Video game helps calm schizophrenia patients
Study suggests the method could be more effective than ‘years of medication’
Doctors could soon be using a specially designed video game to help people with schizophrenia control some hallucinations.
A small study, run by a research team from King’s College London’s Institute of Psychiatry, allowed participants to monitor their brain activity by controlling a rocket in a game while in an MRI scanner, BBC News reports.
The game, which stimulates a part of the brain associated with speech, requires participants to use techniques that could “reduce the power of hallucinations”, the news site says.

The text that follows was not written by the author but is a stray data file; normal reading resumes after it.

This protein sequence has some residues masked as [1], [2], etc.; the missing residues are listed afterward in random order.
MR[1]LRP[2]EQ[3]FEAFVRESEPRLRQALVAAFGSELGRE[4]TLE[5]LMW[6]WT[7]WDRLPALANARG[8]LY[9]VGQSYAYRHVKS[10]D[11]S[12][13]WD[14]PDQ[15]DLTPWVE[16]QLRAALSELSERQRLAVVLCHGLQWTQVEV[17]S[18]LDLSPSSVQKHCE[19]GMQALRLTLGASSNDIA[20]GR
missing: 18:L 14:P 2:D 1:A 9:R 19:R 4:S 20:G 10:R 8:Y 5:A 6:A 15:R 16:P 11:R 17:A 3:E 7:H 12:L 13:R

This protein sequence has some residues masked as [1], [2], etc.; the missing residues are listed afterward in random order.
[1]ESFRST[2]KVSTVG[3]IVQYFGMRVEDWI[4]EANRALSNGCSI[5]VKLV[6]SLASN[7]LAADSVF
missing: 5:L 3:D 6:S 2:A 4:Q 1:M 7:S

Results of the study were “encouraging”, says Metro, as schizophrenia patients were “able to reduce neural activity in the speech sensitive region of the brain after just four visits”.
The study is the first of its kind to use “neurofeedback techniques” as a treatment for people with schizophrenia, the website says.
Dr Natasza Orlov, from King’s College London, said the study showed that developing techniques to reduce the effects of hallucinations appears to be more effective than taking medication for “several years”.
“Although the study sample size is small and we lacked a control group, these results are promising,” she said. “We are now planning to conduct a randomised controlled study to test this technique in a larger sample.”